But I digress. Regardless of my own foreign policy views or the way my vocation influences my politics, I wholeheartedly believe that if Sen. Obama wins in November, it will move the country forward in a new direction, where identity politics and the conspiracy theories that surround them will steadily lose traction.

And guess what?

We'll eventually elect a woman President, too. But, unlike Hillary Clinton, it will be someone capable of connecting in a real way with a wide swathe of American voters.

When the right female candidate comes along, I'll be happy to count myself among the "they" who help make her President. And maybe someday someone will give her a place alongside Susan B. Anthony on some piece of national currency, and we'll have to talk about the "people on the bills."

3 comments:

Matt said...

This post is better than any op-ed I've read recently.

I will almost certainly vote for Barry Obama in the fall. But I actually sympathize with the McCain camp's frustration about how Obama deals with race.

He adopts the rhetoric of the Civil Rights movement; his whole mantra of "change" seems more closely aligned with the color of his skin than anything else. It singlehandedly won him a huge swath of progressive support. Because at the end of the day, most of his domestic policies seem liberal-moderate and his foreign policies seem H.W. foreign policy realist. Almost nothing he proposes could be considered "radical" or even particularly "progressive."

He then uses his race to fire up the base, by telling them there is a region of the country that is so racist it hasn't voted Democrat since LBJ went all Civil Rights: the south. But internally Obama knows he's going to at least need to win the states Clinton won to have a real shot. And that's just cynical.

I support Obama because I THINK HE WILL BE A BETTER PRESIDENT than his opponent.

But when he says this b.s. about who looks like who on a dollar bill? Last time I checked the dudes on my money wore wigs or freaky beards or had bizarrely Eurocentric features. They don't exactly look like a 72 year-old guy born in the Panama Canal Zone with a partial skin-reconstruct on his face either.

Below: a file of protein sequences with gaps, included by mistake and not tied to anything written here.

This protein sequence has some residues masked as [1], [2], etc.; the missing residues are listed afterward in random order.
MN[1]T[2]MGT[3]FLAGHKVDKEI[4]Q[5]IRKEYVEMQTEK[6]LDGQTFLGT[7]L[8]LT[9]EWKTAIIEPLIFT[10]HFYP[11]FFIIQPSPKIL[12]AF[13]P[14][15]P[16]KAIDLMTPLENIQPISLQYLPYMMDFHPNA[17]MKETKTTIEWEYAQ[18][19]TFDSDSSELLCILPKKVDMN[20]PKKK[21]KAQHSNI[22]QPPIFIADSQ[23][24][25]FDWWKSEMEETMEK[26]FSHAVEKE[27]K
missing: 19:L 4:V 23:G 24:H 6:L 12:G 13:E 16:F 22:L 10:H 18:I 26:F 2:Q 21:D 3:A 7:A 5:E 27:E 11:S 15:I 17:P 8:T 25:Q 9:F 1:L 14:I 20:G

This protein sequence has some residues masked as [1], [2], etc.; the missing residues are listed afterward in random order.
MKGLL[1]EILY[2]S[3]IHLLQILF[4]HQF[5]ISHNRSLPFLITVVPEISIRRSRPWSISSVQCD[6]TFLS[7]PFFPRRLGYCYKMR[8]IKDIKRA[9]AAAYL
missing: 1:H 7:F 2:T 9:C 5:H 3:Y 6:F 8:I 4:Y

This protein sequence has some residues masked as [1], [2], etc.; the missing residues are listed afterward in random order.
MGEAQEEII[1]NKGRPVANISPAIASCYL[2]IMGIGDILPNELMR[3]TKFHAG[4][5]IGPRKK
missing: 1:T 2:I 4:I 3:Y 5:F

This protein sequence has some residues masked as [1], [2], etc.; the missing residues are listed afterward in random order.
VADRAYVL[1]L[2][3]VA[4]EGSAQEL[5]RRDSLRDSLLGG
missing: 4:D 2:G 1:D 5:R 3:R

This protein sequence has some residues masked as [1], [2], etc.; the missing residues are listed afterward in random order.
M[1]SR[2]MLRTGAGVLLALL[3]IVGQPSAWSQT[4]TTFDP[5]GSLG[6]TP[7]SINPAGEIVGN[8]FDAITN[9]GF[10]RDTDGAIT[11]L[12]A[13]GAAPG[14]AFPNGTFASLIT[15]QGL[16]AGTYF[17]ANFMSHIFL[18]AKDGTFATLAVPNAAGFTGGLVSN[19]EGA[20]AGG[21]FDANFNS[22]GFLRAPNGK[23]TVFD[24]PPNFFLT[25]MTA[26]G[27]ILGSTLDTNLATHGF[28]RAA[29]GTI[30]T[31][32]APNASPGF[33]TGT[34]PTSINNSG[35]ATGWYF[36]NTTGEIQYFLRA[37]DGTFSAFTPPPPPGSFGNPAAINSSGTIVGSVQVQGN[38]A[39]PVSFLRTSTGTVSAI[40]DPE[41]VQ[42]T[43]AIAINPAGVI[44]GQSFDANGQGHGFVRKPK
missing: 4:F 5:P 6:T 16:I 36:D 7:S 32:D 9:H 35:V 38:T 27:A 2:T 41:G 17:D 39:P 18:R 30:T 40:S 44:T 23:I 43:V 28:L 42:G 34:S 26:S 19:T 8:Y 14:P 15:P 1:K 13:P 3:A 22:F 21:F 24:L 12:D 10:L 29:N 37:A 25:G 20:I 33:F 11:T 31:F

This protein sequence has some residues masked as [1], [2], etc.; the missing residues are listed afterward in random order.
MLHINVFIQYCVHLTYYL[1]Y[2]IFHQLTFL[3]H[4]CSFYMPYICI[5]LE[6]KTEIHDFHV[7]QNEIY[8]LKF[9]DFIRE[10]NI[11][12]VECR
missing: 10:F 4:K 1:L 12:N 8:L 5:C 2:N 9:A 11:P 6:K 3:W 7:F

The New Englander said...

Matt,

Thanks for the props...looking back at the post, the one thing I sort of wish I had said was that once the racial barrier is cleared, we can focus more on issues (but I guess that was implied so it came across anyway).

Good point about the way you're going to vote -- Sen. Obama is more in line with your values/beliefs/vision for America's future, so you'll vote for him. Period. Never mind a bunch of guys with powdered wigs on our currency.

You know another funny thing about this race worth pointing out? It's so very Poli Sci 101 to say "America doesn't elect Senators to the Presidency because we prefer someone who's already an executive" (i.e. a Governor)..I've always found that incredibly dumb just because of the small sample size and the way different personalities affect that -- not some anti-Senator bias held by primary or general election voters.

Well, the one thing we can all agree on is that no matter what, this country is about to elect a Senator! I wonder if we should notify the cloak-and-dagger guys to see if "they" will *let* it happen..

-gp

Matt said...

Great point about the senator blurk.

Because I literally heard someone say it on one of the newschannels about three hours ago. The line was "this will be the first time a senator is elected since JFK." Then they went on to blab about the executive thing. Not only is it right that the sample size is absurdly small, but:

Nixon- senator
LBJ - senator
Ford -- congressman
HW -- Congressman

So it's amazing to me how the idea even got started.

Maybe THEY started it.